“Nothing Matters but the Future.”
Dutch Business Networks and their Visions of the Netherlands in a Changing World Order (1934-1948)
Work in progress
Over the course of the 1930s, after the shock of the Depression and with the rise of fascism, the liberal international political-economic system started to crumble. The low point of this long period of crises, the Second World War, transformed the international order, confronting Dutch policymakers with great uncertainty about the international position of the Netherlands and its colonies. Until now, the literature has mostly debated how Dutch politicians sought to reposition the Netherlands in this radically changing world.
At the heart of my project is a selection of previously largely ignored study groups, all of which were initiated by business elites and academics who advised policymakers on political and economic issues. In 1934, Philips initiated the Contactcommissie, which sought to advise the Dutch government on trade policy. These contacts continued during the Second World War, through the Studie Groep voor Reconstructie Problemen. This London-based group was chaired by Unilever chairman Paul Rijkens, who counseled the Dutch government-in-exile about the future of the Netherlands. While historians interested in the war have always been aware of this group, thus far no comprehensive study of its ideas exists. The Studie Groep was moreover part of a thus far entirely ignored loose-knit, yet interconnected global network of organizations based in New York (Netherlands Study Group, chaired by Philips director Frans Otten, joined by US-based Dutch scholars), Willemstad (Studiegroep Curaçao, initiated by Shell/Curaçaosche Petroleum Industrie Maatschappij), Batavia (Nederlandsch Indisch Nieuw Economische Studiegroep, initiated by businessmen and scholars), South Africa (Studie-Groep voor Nederlandse Belangen, initiated by Hollandsche Aanneming Maatschappij) and business circles in Buenos Aires (Actie Comité Nederland, organized by the Dutch-Argentinian Chamber of Commerce).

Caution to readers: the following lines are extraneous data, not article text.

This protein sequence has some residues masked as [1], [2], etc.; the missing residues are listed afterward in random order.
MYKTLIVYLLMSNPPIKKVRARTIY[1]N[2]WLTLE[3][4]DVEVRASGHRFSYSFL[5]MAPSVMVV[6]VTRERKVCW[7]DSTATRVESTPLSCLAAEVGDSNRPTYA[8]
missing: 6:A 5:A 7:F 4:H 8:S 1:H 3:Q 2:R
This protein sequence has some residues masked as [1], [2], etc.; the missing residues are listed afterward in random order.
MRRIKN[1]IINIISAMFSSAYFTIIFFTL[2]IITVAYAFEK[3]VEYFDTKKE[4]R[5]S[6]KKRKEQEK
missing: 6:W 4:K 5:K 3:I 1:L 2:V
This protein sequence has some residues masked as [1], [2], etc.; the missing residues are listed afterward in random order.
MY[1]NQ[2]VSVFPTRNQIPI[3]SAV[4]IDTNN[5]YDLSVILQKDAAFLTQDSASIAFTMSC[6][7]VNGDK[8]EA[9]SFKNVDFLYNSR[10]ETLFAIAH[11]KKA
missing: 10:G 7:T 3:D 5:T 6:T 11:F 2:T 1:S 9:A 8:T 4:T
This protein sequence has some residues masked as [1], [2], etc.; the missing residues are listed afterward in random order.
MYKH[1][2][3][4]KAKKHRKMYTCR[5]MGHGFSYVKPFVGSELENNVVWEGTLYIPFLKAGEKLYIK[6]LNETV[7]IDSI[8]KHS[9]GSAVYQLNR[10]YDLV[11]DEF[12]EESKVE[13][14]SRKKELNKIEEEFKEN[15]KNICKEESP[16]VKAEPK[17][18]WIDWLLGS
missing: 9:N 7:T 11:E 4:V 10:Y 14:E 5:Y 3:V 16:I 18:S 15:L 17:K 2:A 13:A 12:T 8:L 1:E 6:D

My preliminary research has revealed that these networks advised policymakers on a wide variety of topics, ranging from the future of the colonies, ending the neutrality policy, European cooperation, the growing political power of the US, to broader connected social issues concerning the reconstruction of the postwar Netherlands. The groups were moreover not only loosely connected to each other, but were also part of larger international postwar planning communities based in the United States (e.g. Harvard, Columbia University, Council on Foreign Relations) and United Kingdom (e.g. Chatham House), stressing the transnational nature and outlooks of these groups.
Up till now, the contribution of these groups and their members to mapping out a future for the Netherlands has not been fully explored. The central questions driving my project, hence, why and how did corporate, academic and political interests combine in these study groups to re-imagine the future of the Netherlands in a changing world order, and what has been the significance of their ideas and interactions?